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Koch Brothers Continue War on Solar in Sunshine State

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Koch Brothers Continue War on Solar in Sunshine State

With its nickname being “The Sunshine State,” it would make sense for Florida to lead in solar energy in the U.S. But industry opposition and a climate change-denying governor have allowed the state to fall dangerously behind when it comes to harnessing the power of the sun.

The low solar production in Florida has less to do with energy costs, and everything to do with the influence of the dirty energy industry. Photo credit: Shutterstock

Today, solar energy only accounts for 2 percent of the total energy production in Florida, and industry analysts believe that the poor solar production is likely because the state’s average energy costs are about 30 percent below the national average, diminishing the demand for a cheaper, cleaner energy source.

But when you dig past the industry’s talking points and excuses, you’ll find something much more sinister at work.

The low solar production in Florida has less to do with energy costs and everything to do with the influence of the dirty energy industry.

According to existing Florida laws, which are unfairly skewed in favor of electric utilities, consumers are limited in their abilities to install solar panels on their own homes due to the restriction of solar panel equipment leasing in the state. In short, consumers in Florida are legally not allowed to purchase electricity from anyone other than a utility company.

Additionally, Gov. Rick Scott and the Republican legislature have gutted the state’s clean energy programs and eliminated Florida’s renewable energy goals.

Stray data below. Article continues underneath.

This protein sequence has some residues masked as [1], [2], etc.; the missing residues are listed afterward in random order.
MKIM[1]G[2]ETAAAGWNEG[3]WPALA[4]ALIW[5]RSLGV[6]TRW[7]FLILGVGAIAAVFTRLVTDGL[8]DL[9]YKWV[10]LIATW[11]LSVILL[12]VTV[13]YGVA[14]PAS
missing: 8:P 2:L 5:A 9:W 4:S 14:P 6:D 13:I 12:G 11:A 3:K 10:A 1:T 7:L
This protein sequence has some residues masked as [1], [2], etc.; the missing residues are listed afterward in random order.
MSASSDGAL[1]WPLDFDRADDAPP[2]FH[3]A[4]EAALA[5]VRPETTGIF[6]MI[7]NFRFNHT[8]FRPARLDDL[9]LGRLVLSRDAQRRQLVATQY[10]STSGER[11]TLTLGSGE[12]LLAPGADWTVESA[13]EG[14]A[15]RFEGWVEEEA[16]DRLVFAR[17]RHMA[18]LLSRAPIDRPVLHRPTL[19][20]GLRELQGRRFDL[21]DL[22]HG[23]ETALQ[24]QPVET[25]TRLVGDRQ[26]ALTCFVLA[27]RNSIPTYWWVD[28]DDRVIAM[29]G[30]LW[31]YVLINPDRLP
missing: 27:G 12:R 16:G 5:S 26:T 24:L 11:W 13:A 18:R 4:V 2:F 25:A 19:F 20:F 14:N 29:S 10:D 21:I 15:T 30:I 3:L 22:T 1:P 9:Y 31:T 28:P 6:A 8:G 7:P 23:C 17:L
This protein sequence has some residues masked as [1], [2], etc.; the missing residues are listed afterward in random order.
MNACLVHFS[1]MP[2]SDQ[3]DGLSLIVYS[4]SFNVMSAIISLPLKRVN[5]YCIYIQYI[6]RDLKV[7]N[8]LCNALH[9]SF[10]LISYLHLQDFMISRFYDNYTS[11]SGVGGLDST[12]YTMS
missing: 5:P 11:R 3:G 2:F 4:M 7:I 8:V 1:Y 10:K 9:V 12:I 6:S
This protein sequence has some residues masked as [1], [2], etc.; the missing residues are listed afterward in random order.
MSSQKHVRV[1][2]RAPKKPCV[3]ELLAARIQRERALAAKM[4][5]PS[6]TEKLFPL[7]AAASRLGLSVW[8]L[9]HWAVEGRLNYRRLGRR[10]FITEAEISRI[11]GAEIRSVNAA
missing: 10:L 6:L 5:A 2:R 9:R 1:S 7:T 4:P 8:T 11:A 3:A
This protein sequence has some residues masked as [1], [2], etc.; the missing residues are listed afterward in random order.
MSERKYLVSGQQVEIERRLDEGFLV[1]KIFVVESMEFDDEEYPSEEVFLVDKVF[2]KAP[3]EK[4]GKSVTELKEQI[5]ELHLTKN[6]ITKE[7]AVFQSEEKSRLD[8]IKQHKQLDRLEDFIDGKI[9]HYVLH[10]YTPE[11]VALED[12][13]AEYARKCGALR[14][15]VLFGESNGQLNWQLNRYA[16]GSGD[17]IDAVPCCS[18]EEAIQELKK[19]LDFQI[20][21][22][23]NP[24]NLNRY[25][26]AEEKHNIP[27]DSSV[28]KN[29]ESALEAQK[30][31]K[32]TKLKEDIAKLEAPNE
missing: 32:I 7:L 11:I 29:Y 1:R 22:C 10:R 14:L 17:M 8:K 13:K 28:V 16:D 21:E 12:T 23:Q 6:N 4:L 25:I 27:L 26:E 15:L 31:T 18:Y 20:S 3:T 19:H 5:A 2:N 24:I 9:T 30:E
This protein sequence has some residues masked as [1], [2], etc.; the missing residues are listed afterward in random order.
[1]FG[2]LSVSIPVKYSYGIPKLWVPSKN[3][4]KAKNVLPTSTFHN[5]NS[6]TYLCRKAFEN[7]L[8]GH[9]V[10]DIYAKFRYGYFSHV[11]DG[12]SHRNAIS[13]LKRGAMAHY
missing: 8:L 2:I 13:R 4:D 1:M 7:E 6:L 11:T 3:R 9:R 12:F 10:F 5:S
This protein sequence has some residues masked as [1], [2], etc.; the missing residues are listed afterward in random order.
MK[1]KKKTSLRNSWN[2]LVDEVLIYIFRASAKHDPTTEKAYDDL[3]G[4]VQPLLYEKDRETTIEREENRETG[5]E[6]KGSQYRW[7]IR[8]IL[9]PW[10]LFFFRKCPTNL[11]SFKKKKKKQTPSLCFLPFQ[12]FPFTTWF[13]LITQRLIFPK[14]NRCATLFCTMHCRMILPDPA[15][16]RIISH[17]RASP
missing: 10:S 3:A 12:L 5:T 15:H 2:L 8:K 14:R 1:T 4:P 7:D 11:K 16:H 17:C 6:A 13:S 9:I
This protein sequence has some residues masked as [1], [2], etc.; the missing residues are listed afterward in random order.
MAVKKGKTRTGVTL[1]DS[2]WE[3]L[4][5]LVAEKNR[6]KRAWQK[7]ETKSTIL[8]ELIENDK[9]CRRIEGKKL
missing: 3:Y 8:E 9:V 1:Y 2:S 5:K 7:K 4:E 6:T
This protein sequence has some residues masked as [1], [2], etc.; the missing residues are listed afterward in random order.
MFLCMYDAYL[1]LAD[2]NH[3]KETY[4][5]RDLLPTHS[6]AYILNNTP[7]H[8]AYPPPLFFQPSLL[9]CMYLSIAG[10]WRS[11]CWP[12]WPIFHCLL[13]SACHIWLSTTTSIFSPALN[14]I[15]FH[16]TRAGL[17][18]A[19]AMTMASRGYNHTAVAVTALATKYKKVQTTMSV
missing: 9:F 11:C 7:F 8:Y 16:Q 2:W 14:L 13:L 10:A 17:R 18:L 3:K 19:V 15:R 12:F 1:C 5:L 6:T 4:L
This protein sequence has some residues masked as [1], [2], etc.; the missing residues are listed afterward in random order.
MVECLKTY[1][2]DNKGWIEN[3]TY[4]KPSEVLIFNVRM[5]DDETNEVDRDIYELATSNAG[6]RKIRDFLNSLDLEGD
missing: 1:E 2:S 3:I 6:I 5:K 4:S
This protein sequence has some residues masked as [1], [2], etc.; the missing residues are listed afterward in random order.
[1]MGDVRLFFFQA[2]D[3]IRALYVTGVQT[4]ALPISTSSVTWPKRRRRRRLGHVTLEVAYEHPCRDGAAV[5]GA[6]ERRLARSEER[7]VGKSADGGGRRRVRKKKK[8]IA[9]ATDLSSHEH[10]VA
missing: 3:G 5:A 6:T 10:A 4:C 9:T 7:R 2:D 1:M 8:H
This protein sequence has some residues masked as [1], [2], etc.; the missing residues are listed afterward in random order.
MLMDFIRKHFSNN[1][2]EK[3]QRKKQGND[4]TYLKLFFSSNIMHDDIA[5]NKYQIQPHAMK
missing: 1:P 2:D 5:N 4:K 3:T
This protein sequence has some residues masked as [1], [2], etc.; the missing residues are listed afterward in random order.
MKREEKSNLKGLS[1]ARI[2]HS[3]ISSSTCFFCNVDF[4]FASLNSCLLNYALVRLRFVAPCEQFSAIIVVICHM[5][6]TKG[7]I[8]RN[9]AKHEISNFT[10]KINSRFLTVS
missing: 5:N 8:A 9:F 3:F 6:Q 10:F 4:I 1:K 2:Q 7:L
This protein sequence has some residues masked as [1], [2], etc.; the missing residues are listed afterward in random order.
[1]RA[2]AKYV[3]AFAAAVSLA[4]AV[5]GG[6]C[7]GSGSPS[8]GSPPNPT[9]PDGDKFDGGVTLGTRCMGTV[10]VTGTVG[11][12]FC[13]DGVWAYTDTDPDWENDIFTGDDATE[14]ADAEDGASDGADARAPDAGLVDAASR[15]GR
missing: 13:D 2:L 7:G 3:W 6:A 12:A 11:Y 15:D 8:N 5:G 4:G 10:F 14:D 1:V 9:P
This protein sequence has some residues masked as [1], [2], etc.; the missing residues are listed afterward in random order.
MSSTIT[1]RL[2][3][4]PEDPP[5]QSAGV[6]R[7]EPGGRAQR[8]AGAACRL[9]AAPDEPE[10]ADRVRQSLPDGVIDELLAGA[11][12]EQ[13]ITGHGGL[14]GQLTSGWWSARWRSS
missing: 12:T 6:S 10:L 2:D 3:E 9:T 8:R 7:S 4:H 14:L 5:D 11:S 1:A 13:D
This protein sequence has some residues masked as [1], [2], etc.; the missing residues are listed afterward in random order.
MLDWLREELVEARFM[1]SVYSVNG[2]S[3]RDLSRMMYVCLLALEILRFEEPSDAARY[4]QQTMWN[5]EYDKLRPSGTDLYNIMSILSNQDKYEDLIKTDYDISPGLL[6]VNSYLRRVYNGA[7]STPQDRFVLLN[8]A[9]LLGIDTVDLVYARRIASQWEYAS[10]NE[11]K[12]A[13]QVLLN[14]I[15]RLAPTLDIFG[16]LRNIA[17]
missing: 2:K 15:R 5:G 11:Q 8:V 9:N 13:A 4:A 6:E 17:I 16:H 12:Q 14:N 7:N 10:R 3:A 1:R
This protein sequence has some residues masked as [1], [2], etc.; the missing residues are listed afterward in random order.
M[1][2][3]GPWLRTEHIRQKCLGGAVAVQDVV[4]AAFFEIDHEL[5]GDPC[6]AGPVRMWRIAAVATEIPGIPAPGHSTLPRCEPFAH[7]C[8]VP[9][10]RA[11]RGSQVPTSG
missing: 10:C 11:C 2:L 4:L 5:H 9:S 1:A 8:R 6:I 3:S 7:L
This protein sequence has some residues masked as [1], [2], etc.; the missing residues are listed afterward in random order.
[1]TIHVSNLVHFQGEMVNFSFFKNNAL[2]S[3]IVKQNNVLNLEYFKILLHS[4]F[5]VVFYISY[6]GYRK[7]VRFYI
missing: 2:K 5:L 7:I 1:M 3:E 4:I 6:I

Again, it all comes down to money.

Since 2010, the dirty energy industry has poured $12 million and initiatives, including a $1.1 million gift to Gov. Scott. Every single member in the legislature has taken money from the fossil fuel industry, with the 16 leaders averaging about $200,000 apiece. Some of the top donors were Duke Energy, Gulf Power and Koch Industries.

Koch Brothers' Anti-Solar Campaign in Florida

It should come as absolutely no surprise that the Koch brothers are leading the efforts to stifle solar energy in Florida.

When citizens in the state gathered the necessary signatures to get an initiative on the ballot that would repeal Florida’s anti-consumer solar restrictions, the Koch brothers sprang into action to make sure that this initiative was dead on arrival.

According to a report by PR Watch, the Kochs created a new astroturf group, Consumers for Smart Solar, that is working to create a counter-initiative that would actually prohibit consumers and businesses from contracting with solar companies that install solar equipment without charging an upfront fee—the only way that most Florida citizens would be able to afford solar energy.

This ballot initiative is supported by the Florida state government, as Florida’s Attorney General Pam Bondi is very vocal in her opposition to the citizens’ amendment due to her strong support for the dirty energy industry.

The Kochs and other industry interests were dealt a major blow last week when the Florida Supreme Court approved the Solar Choice Amendment to appear on the 2016 ballot.

Also working against the industry is the fact that 2016 is an election year, meaning Democratic voter turnout will be at an all time high, giving the initiative a very good chance at succeeding.

But even if the Florida fight goes in favor of consumers, the Koch brothers are also fighting against the solar industry in Arizona, Ohio and Kansas.

Again, these are likely to ultimately prove losing battles for the brothers, as 74 percent of American citizens believe that a portion of all electricity generated in the U.S. should come from clean, renewable sources.

The Kochs might wield a lot of power, but they don’t have enough money to fight the will of the 74 percent, or 235 million, Americans.

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A net-casting ogre-faced spider. CBG Photography Group, Centre for Biodiversity Genomics / CC BY-SA 3.0

Just in time for Halloween, scientists at Cornell University have published some frightening research, especially if you're an insect!